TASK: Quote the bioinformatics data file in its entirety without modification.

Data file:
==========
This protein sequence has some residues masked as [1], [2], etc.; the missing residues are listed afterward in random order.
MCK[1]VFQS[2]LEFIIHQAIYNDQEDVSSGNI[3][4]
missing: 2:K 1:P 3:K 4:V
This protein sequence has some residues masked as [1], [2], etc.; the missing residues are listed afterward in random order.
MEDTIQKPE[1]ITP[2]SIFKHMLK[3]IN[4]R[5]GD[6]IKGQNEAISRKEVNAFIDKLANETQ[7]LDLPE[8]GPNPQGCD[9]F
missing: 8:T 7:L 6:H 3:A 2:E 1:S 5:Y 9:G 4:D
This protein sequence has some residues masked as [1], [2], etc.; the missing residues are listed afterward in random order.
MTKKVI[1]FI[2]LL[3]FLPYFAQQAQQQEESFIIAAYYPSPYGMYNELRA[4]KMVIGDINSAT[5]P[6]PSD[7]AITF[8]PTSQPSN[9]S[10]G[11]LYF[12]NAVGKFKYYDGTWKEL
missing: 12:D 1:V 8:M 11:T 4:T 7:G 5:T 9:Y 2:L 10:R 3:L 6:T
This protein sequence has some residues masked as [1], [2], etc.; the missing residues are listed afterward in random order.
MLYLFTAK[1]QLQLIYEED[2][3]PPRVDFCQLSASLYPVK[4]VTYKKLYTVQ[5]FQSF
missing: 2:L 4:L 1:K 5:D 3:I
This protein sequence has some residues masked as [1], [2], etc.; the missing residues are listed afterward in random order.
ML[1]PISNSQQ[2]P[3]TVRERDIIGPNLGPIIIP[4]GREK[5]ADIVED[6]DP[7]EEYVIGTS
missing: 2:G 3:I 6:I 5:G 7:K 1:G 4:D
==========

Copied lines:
This protein sequence has some residues masked as [1], [2], etc.; the missing residues are listed afterward in random order.
MCK[1]VFQS[2]LEFIIHQAIYNDQEDVSSGNI[3][4]
missing: 2:K 1:P 3:K 4:V
This protein sequence has some residues masked as [1], [2], etc.; the missing residues are listed afterward in random order.
MEDTIQKPE[1]ITP[2]SIFKHMLK[3]IN[4]R[5]GD[6]IKGQNEAISRKEVNAFIDKLANETQ[7]LDLPE[8]GPNPQGCD[9]F
missing: 8:T 7:L 6:H 3:A 2:E 1:S 5:Y 9:G 4:D
This protein sequence has some residues masked as [1], [2], etc.; the missing residues are listed afterward in random order.
MTKKVI[1]FI[2]LL[3]FLPYFAQQAQQQEESFIIAAYYPSPYGMYNELRA[4]KMVIGDINSAT[5]P[6]PSD[7]AITF[8]PTSQPSN[9]S[10]G[11]LYF[12]NAVGKFKYYDGTWKEL
missing: 12:D 1:V 8:M 11:T 4:T 7:G 5:T 9:Y 2:L 10:R 3:L 6:T
This protein sequence has some residues masked as [1], [2], etc.; the missing residues are listed afterward in random order.
MLYLFTAK[1]QLQLIYEED[2][3]PPRVDFCQLSASLYPVK[4]VTYKKLYTVQ[5]FQSF
missing: 2:L 4:L 1:K 5:D 3:I
This protein sequence has some residues masked as [1], [2], etc.; the missing residues are listed afterward in random order.
ML[1]PISNSQQ[2]P[3]TVRERDIIGPNLGPIIIP[4]GREK[5]ADIVED[6]DP[7]EEYVIGTS
missing: 2:G 3:I 6:I 5:G 7:K 1:G 4:D